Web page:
Then she asked me two questions: 1. How long would my $2,000 computer be "state of the art"? and, 2. Did her work-marketing/public relations consulting-put the type of demands on a computer such that the latest and greatest box was necessarily best?

Ouch. The questions triggered pain because, really, the computer I bought was scarcely state of the art by the time I got the boxes home and opened them. The pace of innovation in the tech industry is so brisk that today's screaming pace-setter of a 1 GHz CPU will seem as though it needs a shot of Geritol to keep up with the CPUs that hit the street by Christmas. Bet on that because the industry rule-Moore's Law, as it's called-is that processing power doubles every 18 months. Which is pretty much proven by my 18-month-old computer with its 450 MHz CPU, no longer even half as fast as the 1 GHz chips coming out of manufacturer AMD.

But the question that really hurt was the second one: Do homebased entrepreneurs need these super-charged boxes to do our work? I grabbed a copy of Microsoft's latest operating system, Windows 2000 Professional. There in black and white on the back of the box are the system requirements: 133 MHz Pentium-level CPU and 64MB RAM. Then I flipped through the manual for Corel's WordPerfect Office 2000-a dynamite suite with a full-featured word processor, spreadsheet, presentation software, and more-and it plainly says it will run on any Windows-equipped computer with at least a 486 CPU running at 66 MHz and 16MB RAM, 32MB recommended. Even if we say these specs are ridiculously lax-software makers generally tend to understate what you need to comfortably run a program-it's still true that computers way more anemic than today's howling state-of-the-art boxes will run all the software we're likely to use.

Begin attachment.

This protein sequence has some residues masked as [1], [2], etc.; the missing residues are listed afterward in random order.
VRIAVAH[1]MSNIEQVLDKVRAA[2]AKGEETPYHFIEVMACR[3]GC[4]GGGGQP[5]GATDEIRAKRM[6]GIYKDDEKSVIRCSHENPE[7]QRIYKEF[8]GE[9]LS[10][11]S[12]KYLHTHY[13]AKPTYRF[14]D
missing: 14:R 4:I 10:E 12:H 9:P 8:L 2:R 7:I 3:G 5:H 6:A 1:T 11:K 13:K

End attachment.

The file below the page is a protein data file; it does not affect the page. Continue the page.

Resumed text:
The fiancée smiled brightly as I told her those facts, doubtless envisioning a new pair of Manolos on her feet.

"Wait," I said. "There are exceptions."

Robert McGarvey covers the Web-and plays with the latest cool gadgets-from his home office in Santa Rosa, California. Visit his Web page at

Exceptions To The Rule

If you manipulate large image files-more than 100MB, say-you're really stressing the computer. So the faster the CPU and the more RAM and video RAM you have, the better. And of course, if you're doing computer-aided design or running large databases, you can't buy a computer that's too fast or too powerful.